Harold Steward, arts visionary, right
Steward gave the black LGBT community a shot in the arm, co-founding the Fahari Arts Institute which hosts the popular Queerly Speaking series at the South Dallas Cultural Center.

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TKO-Softball

Team TKO, softballers
Member teams of the Pegasus Slow-pitch Softball Association did gangbusters at the annual World Series in August, but none did better than the players on Uptown Vision’s TKO, who collectively won the B-
Division trophy by defeating the Long Beach Rounders in the NAGAAA tourney in Columbus, Ohio. When it comes to sports, it’s hard to beat a Texan — Tony Romo notwithstanding.

This article appeared in the Dallas Voice print edition December 24, 2010.

—  Kevin Thomas

Pocket Sandwich gets spooky with ‘Dracula: The Melodrama’

This play sucks — but that’s a good thing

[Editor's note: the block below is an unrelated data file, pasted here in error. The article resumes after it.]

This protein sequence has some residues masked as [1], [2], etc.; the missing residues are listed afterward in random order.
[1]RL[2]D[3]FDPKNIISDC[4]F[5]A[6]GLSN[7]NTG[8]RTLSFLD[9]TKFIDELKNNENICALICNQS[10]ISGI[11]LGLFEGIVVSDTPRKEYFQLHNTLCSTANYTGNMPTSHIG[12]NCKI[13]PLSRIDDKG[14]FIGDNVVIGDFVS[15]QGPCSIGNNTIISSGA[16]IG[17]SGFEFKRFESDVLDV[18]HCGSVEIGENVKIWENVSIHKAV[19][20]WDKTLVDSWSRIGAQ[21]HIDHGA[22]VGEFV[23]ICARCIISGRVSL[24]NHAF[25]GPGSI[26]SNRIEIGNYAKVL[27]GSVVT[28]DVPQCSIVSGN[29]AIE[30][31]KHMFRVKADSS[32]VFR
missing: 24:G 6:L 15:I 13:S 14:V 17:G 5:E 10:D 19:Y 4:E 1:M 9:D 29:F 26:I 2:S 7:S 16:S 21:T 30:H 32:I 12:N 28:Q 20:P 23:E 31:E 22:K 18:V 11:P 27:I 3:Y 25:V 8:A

Pocket Sandwich Theatre’s melodramas are a Dallas treasure. Because anytime you’re allowed to throw food at someone (in this case, popcorn only), then it’ll be a good time. Being October though, their latest offering also caters to the season of Halloween. Dracula: The Melodrama gives you the chance to laugh and shriek…and toss popcorn at the cast. Just don’t get it in Drac’s mouth. That might mess with the fangs.

DEETS: Pocket Sandwich Theatre, 5400 E. Mockingbird Lane. Through Nov. 13. 8 p.m. $10–$18. PocketSandwichTheatre.com.

—  Rich Lopez

Broadcast TV getting gayer, GLAAD says

Every fall season, GLAAD issues a report about LGBT characters on the main networks’ scripted series, and whether that indicates an improvement from years past.  This year’s report notes a “significant increase” in gay characters, according to the study — the most, in fact, ever.